One of the goals of the proposed rule is to encourage employers to provide benefits without concern about whether the benefits will affect how much they have to pay in overtime.  The hope is that this will positively affect morale, compensation and employee retention. 

DOL will issue the final rule after a 60-day period for notice and comment.  Comments must be submitted by May 28, 2019. 

Supreme Court to Decide if Prohibition on Sex Discrimination covers Sexual Orientation/Identity

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The U.S. Supreme Court has announced that it will hear three cases addressing whether discrimination on the basis of sexual orientation and transgendered status constitutes discrimination “because of sex” and therefore prohibited under Title VII. 

The Court agreed to hear two of the cases together to resolve a split in the U.S. Circuit Courts as to whether discrimination based on sexual orientation is prohibited by Title VII.  In one case, Zarda v. Altitude Express, Inc., 883 F.3d 100 (2nd Cir. 2018), the Second Circuit held that such discrimination is prohibited; in the other, Bostock v. Clayton County, 723 F. App’x 964 (11th Cir. 2018), the Eleventh Circuit held that is it not.  The third case will decide whether discrimination based on gender identity is prohibited by Title VII.

The cases have been set for argument during next year’s term.  The Court will likely issue a decision by early summer, 2020. 

Employers Must Now File EEO-1 Component 2 Data By September 30, 2019

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A district court has ordered that employers covered by EEO-1 reporting requirements must submit 2018 wage and hour data for their workforces by September 30, 2019.  The EEOC has also determined that 2017 wage and hour data must also be reported by September 30, 2019.  Employers will submit these reports as “Component 2” of the EEO-1 form.  Information regarding 2018 race/ethnicity and gender data, which employers will now submit as part of “Component 1” of the EEO-1 form, must still be provided by May 31, 2019.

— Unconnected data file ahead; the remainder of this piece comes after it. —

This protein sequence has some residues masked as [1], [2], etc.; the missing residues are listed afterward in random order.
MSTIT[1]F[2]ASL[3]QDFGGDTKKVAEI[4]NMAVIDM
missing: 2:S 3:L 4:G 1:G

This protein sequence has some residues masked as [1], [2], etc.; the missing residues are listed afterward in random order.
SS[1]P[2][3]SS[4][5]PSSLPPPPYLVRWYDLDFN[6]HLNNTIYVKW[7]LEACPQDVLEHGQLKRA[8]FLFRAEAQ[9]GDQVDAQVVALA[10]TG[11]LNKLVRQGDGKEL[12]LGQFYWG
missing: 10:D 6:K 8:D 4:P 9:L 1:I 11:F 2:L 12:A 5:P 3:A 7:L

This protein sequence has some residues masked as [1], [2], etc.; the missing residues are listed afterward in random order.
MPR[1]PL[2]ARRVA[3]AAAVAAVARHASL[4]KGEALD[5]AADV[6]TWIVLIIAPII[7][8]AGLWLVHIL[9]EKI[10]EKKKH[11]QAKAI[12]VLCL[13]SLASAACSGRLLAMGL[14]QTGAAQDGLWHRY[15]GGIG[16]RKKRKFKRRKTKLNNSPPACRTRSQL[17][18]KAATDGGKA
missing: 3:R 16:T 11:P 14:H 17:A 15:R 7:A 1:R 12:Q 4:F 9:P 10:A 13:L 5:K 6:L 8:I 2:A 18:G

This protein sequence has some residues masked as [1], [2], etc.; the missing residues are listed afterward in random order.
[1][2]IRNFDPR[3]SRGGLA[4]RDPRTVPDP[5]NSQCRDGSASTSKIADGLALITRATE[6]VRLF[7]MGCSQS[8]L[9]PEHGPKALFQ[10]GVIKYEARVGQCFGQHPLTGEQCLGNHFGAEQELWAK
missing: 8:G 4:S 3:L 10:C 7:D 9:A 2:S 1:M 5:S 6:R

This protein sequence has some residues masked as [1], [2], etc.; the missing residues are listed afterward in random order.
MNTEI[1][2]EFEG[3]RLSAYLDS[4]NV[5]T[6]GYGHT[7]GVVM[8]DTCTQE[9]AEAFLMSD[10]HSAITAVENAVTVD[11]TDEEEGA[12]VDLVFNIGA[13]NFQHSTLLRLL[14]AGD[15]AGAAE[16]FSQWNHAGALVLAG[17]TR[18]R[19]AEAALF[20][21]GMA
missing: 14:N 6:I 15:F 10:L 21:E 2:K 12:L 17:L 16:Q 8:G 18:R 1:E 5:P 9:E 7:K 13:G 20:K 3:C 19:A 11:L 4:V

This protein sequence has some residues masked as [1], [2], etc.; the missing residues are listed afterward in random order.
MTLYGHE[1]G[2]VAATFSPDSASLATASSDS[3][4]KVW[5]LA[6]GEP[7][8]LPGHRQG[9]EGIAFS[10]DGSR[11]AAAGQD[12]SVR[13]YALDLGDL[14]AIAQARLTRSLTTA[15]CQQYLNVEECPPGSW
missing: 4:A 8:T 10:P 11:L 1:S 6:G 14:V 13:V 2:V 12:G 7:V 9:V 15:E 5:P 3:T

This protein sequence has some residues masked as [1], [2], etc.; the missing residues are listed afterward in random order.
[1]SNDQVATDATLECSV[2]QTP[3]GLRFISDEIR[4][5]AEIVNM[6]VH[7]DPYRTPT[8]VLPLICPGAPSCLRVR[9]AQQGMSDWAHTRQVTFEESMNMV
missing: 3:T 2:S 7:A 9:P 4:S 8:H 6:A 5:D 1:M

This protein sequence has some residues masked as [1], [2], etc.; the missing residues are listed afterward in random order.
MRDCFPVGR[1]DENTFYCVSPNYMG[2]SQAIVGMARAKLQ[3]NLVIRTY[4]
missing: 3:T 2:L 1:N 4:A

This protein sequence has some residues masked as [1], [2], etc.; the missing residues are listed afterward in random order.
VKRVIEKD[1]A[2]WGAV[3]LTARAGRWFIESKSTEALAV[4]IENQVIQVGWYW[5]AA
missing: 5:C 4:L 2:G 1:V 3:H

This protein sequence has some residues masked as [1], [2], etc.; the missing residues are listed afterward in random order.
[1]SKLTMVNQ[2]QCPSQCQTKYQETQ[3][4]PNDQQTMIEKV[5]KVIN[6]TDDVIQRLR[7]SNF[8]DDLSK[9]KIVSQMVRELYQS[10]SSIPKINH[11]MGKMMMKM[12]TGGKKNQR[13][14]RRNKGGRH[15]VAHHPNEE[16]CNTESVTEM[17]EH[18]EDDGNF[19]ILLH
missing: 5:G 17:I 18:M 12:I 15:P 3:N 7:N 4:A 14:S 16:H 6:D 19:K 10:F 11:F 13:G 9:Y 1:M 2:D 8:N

An employer must file the components of an EEO-1 form if any of the following are true:

  • The employer has 100 or more employees;
  • The employer is affiliated through common ownership and/or centralized management with other entities in an enterprise with 100 or more employees; or
  • The employer or any of its establishments has 50 or more employees and a prime contract or first-tier subcontract with the federal government of at least $50,000.

The court’s decision is subject to appeal, but covered employers should nonetheless begin the process of collecting the necessary data in order to ensure that they can report on time if no appeal is taken. 

Employers Beware: Governor to Focus on Rooting Out Misclassification of Independent Contractors

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Figuring out whether you can lawfully classify a worker as an independent contractor can be complicated.  There are different standards for different laws.  In Wisconsin, worker’s compensation and unemployment compensation laws each have their own definition of “independent contractor.”  There is yet a different test for the purposes of wage and hour laws.  Employers may not be aware of all of the applicable tests and, in many instances, misclassify workers who should be considered employees as independent contractors.  However, ensuring proper classification of workers is now even more important in Wisconsin. 

On April 15, 2019, Wisconsin governor Tony Evers issued an executive order creating a joint task force of leaders from the Wisconsin Attorney General’s office, Department of Revenue and Department of Workforce Development, including that Department’s Unemployment Insurance, Equal Rights and Worker’s Compensation divisions, among others.  The task force will “facilitate coordination of investigation and enforcement of worker misclassification” by state agencies.  It is expected that this will entail the sharing of information between agencies, the development of recommendations for pooling investigative and enforcement resources and fostering cooperation and participation from district attorneys and federal agencies.  The task force will also propose potential legislative and administrative changes in its annual report to Governor Evers. 

All of this points to increased scrutiny of independent contractor relationships going forward.  Therefore, now is the time for Wisconsin businesses to review current arrangements to determine whether they are in fact properly classifying workers.